Thailand allows medical marijuana

March 07, 2019

But the new law comes with strict supervision and still needs the king’s approval


Thailand allows medical marijuana

 

A country known for harsh penalties for illegal drugs, Thailand is set to become the first nation in Southeast Asia to allow the use of marijuana for medical purposes.

By a vote of 166 to 0, the military-appointed National Legislative Assembly approved legislation in late December that would allow the use of cannabis under medical supervision. The measure is expected to take effect sometime in 2019.

Marijuana can be useful in treating a wide range of conditions, including glaucoma, epilepsy, chronic pain, and the side effects of chemotherapy.

Details of how medical marijuana will be administered in Thailand remain unclear, but only people authorised by the government will be allowed to plant or possess it. Medical users will be required to have a prescription or medical marijuana identification card.

Uncertainty over when the law would go into effect was heightened on January 28 when the government “suspended the licensing of commercial marijuana-based products for medical use due to concerns that foreign pharmaceutical companies were trying to monopolise the market,” according to Weedmaps, a cannabis business and education news site.

Some foreign companies had already registered for patents to produce medical marijuana in Thailand, said Arun “Max” Avery, chief operating officer for Highland Network, a marijuana advocacy group, to Weedmaps.

According to Avery, Britain's GW Pharmaceuticals and Japan's Otsuka Pharmaceutical have formally filed patents to produce medical marijuana in the country, but their applications have not gone through yet.

He added that the move to put the patent applications on hold until the new law comes into force might be intended to make it easier for more Thais to cultivate and consume medical marijuana. Thai civil society groups and researchers fear that domination by foreign firms could make it harder for Thai patients to get access to medicines and for Thai researchers to get marijuana extracts.

“This NCPO order is beneficial for Thai people across the country because it prevents a monopolistic contract,” said Somchai Sawangkarn, a member of parliament responsible for amending the Narcotic Act, to Reuters.

Despite the legal complications, other countries in the region have also taken an interest in medical marijuana.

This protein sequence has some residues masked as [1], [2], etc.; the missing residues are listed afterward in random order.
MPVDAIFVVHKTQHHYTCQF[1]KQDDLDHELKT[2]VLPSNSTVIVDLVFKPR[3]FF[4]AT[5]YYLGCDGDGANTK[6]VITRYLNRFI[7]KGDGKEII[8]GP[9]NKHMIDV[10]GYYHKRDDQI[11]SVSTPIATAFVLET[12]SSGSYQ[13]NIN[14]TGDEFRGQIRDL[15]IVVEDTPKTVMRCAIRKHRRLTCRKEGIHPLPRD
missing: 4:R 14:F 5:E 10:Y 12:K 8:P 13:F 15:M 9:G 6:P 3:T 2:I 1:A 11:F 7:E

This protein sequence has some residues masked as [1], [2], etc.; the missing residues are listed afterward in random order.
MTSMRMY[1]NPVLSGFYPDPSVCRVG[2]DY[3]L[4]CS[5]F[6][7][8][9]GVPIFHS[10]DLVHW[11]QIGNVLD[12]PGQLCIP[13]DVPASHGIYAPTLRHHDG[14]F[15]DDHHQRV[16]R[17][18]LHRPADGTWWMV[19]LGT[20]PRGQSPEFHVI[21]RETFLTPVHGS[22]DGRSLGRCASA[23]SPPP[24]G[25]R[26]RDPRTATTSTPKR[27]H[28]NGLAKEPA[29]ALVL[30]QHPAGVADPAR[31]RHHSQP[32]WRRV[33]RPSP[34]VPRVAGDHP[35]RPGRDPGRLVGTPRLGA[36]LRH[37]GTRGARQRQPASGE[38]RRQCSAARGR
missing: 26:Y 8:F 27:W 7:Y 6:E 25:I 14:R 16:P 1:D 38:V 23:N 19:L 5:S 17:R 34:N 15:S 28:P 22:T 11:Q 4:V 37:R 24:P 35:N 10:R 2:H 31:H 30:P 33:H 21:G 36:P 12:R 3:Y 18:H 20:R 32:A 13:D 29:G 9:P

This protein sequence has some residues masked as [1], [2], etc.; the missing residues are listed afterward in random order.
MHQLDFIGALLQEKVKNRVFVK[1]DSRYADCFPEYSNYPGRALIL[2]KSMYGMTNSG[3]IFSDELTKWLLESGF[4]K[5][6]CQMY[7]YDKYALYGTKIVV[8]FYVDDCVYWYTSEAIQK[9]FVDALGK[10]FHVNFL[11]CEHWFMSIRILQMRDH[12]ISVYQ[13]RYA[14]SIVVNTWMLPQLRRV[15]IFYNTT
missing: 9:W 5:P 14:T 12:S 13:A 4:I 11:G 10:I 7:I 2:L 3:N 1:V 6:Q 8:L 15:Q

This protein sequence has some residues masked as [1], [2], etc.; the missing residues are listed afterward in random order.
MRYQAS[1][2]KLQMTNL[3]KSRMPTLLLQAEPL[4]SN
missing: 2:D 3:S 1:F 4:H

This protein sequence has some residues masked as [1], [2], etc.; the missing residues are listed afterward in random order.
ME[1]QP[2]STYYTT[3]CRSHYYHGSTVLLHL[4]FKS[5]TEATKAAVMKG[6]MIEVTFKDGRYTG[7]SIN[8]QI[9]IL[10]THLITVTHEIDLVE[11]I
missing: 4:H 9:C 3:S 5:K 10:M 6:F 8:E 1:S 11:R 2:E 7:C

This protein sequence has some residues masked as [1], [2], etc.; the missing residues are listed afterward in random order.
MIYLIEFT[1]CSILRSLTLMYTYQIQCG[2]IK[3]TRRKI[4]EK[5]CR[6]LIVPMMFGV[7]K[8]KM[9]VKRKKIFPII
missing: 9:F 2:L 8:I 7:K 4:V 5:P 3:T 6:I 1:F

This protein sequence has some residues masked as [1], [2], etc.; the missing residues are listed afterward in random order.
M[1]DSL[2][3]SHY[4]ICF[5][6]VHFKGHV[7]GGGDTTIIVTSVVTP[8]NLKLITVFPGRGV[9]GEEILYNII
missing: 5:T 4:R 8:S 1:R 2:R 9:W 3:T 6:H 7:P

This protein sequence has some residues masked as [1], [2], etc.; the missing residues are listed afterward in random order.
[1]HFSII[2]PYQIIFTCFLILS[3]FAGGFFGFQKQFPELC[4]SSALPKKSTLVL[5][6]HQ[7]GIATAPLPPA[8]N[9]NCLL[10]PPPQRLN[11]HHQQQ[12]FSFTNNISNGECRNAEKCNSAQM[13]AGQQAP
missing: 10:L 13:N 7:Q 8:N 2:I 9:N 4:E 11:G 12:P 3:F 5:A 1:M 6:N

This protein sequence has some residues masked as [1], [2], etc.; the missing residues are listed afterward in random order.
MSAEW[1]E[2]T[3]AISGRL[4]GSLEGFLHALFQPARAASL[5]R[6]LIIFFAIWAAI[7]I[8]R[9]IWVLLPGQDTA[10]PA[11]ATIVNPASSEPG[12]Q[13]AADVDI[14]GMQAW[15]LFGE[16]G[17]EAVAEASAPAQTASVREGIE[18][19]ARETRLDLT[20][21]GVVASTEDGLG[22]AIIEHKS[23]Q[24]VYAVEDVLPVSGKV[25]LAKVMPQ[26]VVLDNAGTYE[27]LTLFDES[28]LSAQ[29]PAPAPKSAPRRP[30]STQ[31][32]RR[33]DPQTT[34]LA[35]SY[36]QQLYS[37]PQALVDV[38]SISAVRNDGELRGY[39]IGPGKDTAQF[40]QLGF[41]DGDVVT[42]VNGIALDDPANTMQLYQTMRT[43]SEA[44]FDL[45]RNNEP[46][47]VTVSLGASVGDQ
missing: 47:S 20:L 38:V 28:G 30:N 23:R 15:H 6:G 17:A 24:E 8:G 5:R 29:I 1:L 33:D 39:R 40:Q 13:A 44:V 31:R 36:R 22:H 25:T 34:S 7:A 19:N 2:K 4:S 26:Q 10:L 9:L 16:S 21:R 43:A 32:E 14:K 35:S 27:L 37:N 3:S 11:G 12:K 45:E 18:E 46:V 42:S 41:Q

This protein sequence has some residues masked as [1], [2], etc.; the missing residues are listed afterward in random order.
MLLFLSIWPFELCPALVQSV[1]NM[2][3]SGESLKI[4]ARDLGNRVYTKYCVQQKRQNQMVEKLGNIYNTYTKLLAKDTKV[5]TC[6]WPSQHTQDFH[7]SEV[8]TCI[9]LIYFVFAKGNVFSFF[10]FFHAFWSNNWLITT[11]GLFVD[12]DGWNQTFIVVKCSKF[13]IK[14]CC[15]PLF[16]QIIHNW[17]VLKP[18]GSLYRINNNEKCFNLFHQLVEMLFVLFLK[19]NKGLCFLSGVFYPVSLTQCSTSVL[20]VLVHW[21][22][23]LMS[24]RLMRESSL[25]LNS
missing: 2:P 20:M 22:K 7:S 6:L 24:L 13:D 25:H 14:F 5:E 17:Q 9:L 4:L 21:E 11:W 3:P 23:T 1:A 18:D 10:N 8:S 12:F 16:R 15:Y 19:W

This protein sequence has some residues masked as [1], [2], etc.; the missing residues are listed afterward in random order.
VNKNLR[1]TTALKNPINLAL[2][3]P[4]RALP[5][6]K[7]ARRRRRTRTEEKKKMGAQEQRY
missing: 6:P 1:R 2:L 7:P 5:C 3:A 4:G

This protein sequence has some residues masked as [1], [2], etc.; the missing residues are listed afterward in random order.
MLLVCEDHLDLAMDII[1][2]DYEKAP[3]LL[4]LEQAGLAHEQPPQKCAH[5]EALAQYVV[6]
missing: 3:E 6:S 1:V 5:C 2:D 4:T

In Malaysia, the Muslim Consumers Association has urged authorities to accept the use of imported cannabis-based products for medical purposes. According to its chief activist, Nadzim Johan, many clinical studies on the issue have already been conducted both in Malaysia and abroad.

“We have to look into how far the use of the products can be controlled, and at the same time, carry out more clinical research on the plant and how it can be used as an alternative medicine.

“It would be a huge loss if we refused to make optimal use of the plant when it has proven effective in the treatment of various illnesses, including cancer and nerve diseases,” he told Bernama. “We’re aware that the cost of treatment, especially for cancer, is very high and a great burden. So if there’s an alternative, it may help patients.”

According to FMT News, Malaysia’s Deputy Health Minister Dr Lee Boon Chye recently said that the government would only consider cannabis-based products for medical purposes if there was strong evidence of its efficacy and safety. He said pharmaceutical companies and others who wished to import the drug would have to show proof that it was safe and effective.

 

Related Articles

“Tidal wave” of cancer predicted

WHO predicts doubling of annual cancer cases by year 2034

Read more

What you need to know about 9 most common cancers

Cancer is the second leading cause of death globally, and is responsible for an estimated 9.6 million deaths in 2018. Globally, about 1 in 6 deaths are caused by cancer.

Read more

What is prostate cancer?

Parkway Cancer Centre’s Dr Zee Ying Kiat gives the low-down on prostate cancer

Read more

Latest Articles

Health & Wellness

Gynecomastia in Singapore Is Prevailing In Older Men, Especially Those Taking Prescription Medications

Dr Ivan Puah is seeing an increase in older patients in the treatment of gynecomastia in Singapore. Men above 40 years old who are on prescription medications are more susceptible to experiencing enlarged male breasts. Statin, amoxicillin, and proton pump inhibitors have proven to increase gynecomastia risk.

Read more
Health & Wellness

Gynecomastia in Singapore Is Prevailing In Older Men, Especially Those Taking Prescription Medications

Dr Ivan Puah is seeing an increase in older patients in the treatment of gynecomastia in Singapore. Men above 40 years old who are on prescription medications are more susceptible to experiencing enlarged male breasts. Statin, amoxicillin, and proton pump inhibitors have proven to increase gynecomastia risk.

Read more
Medical Care

Innovative scoliosis surgery presents a conundrum for patients

Vertebral body tethering could become the new gold standard treatment for curved spine if we figure out the right candidates

Read more
Terms & Conditions Privacy Policy
Copyright © 2015 - 2020. All rights reserved.